Reviewed by Jeffrey B. Remz
hen a band announces a special anniversary tour - in the case of The Mavericks, its their 25th - one would forgive the public if it grew a tad cynical at the thought of the ka-ching machine going.
If that was the end result of any fan seeing the left of center country band with odes to cocktail, Roy Orbison, big band, Latin and (unfortunately) even disco, they would have been sorely off base. While The Mavericks may not be the successful band - from a commercial standpoint, that is - that they once were, make no mistake that this is a band filled with remains in the word of their 1995 disc, "Music For All Occasions." And really good music at that.
The Mavericks split up in 2004 after 6 studio albums. Lead singer Raul Malo was the most active member since then with six solo albums, but two years ago, the band regrouped. That led to the release of "In Time" early in 2013 on Valory Music, a Big Machine Records subsidiary.
Smart move because the band amply showed on the disc that it has not lost a step. Their sound wasn't all that much different from what propelled them to fame, but they're also most definitely outside what is now the country musical mainstream. Perhaps that was why the disc yielded no hits and not a particularly big seller.
With the anniversary tour being the calling card to attract a very healthy, but clearly older crowd, The Mavs were no golden oldies show. They proudly played a good half dozen cuts from "In Time" during a lengthy, but never dull 2 ½-hour show.
For that, the band deserves credit on several scores. First of all, and most importantly, the songs were fresh sounding and vibrant. The Mavericks clearly were proud of their music because of the emphasis early on of new songs including "Back In Your Arms Again," "Lies" and "All Over Again" played consecutively. They fit quite well with the rest of the material, before closing the regular set with three straight new songs, "Fall Apart," "Dance in the Moonlight" and "As Long As There's Loving Tonight."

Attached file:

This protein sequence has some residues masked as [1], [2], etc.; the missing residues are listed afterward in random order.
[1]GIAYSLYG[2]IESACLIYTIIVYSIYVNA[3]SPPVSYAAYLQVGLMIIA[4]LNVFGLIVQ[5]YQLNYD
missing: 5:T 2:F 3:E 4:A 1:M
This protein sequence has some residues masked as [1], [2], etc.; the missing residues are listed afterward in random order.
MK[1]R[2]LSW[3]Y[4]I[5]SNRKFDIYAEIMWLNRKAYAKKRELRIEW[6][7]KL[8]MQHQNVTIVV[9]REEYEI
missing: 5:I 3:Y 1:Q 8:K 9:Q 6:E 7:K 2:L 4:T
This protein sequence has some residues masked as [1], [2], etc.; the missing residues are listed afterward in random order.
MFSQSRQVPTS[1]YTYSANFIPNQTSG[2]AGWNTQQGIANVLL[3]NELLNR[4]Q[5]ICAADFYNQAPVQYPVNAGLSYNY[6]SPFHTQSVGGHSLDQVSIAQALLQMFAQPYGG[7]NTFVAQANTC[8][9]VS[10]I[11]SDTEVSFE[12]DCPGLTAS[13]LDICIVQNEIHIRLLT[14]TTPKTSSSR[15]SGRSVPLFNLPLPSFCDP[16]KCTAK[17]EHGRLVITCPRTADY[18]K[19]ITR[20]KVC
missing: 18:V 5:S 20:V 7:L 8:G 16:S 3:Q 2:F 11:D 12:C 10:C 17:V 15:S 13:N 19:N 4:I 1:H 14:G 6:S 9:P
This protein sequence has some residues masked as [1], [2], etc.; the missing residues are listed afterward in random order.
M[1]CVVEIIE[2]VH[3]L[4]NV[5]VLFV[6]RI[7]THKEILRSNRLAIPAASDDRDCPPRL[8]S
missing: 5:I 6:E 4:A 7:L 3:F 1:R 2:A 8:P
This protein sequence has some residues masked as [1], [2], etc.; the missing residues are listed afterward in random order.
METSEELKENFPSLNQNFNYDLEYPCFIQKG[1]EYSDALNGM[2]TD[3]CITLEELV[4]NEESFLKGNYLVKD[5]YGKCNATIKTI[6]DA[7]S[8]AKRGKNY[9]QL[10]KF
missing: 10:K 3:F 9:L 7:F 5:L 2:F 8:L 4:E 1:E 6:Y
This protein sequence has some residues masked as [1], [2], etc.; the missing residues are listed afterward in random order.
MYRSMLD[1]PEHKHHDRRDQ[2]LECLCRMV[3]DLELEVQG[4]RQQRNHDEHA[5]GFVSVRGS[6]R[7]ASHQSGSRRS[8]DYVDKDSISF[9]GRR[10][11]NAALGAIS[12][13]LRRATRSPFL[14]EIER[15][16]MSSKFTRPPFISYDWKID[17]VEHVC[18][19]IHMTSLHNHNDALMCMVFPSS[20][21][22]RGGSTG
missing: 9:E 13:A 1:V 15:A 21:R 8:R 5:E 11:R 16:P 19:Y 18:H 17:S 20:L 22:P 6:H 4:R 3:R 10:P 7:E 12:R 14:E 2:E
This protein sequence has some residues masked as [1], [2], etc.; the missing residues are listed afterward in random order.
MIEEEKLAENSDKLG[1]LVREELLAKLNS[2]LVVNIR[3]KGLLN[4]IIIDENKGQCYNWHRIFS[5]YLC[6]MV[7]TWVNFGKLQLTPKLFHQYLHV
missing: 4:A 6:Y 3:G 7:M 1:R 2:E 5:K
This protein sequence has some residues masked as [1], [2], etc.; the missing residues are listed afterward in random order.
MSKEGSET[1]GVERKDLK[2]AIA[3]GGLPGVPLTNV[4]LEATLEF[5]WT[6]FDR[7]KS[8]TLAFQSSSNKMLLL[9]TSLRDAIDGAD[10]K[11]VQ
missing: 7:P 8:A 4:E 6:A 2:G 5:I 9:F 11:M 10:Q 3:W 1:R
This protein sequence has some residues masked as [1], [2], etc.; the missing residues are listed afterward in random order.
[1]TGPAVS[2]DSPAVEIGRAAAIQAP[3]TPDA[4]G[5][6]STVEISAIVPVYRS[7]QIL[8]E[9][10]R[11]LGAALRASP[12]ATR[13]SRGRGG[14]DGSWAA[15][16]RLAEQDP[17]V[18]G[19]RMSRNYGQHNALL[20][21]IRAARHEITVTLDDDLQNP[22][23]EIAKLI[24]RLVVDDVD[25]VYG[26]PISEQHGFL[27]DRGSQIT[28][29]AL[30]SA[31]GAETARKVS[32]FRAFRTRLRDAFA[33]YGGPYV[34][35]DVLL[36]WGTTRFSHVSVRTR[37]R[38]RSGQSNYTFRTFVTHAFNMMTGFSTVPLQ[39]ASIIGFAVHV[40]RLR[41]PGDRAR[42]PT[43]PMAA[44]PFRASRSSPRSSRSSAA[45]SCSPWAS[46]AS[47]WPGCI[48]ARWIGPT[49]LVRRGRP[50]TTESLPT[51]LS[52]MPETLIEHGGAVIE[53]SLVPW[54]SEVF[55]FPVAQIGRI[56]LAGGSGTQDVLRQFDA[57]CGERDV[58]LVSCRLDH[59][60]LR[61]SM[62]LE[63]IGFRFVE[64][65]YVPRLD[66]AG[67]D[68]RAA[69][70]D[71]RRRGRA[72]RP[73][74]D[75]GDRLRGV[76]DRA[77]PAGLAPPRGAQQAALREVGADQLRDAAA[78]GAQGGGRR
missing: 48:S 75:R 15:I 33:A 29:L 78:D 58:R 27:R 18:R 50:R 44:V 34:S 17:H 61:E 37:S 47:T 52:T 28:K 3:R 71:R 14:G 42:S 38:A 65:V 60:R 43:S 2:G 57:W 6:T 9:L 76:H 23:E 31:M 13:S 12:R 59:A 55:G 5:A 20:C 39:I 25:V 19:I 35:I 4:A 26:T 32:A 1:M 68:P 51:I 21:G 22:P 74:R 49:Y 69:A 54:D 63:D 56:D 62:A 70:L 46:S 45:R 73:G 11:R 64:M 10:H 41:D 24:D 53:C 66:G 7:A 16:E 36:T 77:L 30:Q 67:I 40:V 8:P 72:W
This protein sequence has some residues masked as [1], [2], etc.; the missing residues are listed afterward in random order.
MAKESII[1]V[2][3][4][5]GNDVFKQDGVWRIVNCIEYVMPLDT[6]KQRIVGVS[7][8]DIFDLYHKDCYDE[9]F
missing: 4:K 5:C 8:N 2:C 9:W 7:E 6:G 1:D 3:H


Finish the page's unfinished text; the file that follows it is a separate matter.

That could be stressing out the patience of the fans, but The Mavericks prevailed. It also helped that they trotted out such worthy songs of yesteryear as "There Goes My Heart" and "Here Comes the Rain."
Malo remains a potent vocalist in the Orbison school of music. Unfortunately, his voice was mixed a bit too far down until the band reached the lengthy encore where the group picked it up even more.
Timekeeper Paul Deakin did a stellar job in keeping the music moving. Lead guitarist Eddie Perez had a bunch of steely, sometimes twangy leads, and Malo also put his skills on electric guitar. Long-time sidekick and now member keyboardist Jerry Dale McFadden was his usual active self on keyboards. The two-piece horn section of Matty Cappy on trumpet and Max Abrams on trombone added much punch time and again.
Everyone had a hand in the ending the night with a very lengthy (about eight minutes) version of "All You Ever Do Is Bring Me Down," which you left one wondering whether the band really did want to leave the friendly confines of the stage.
As for the unfortunate inclusion of disco, The Mavericks did that with a cover of KC and the Sunshine Band's "Boogie Shoes." While their version passed muster, there were a lot of other songs that would have fit far more.
But that was a very small misstep in an otherwise fine night of music anniversary or no anniversary.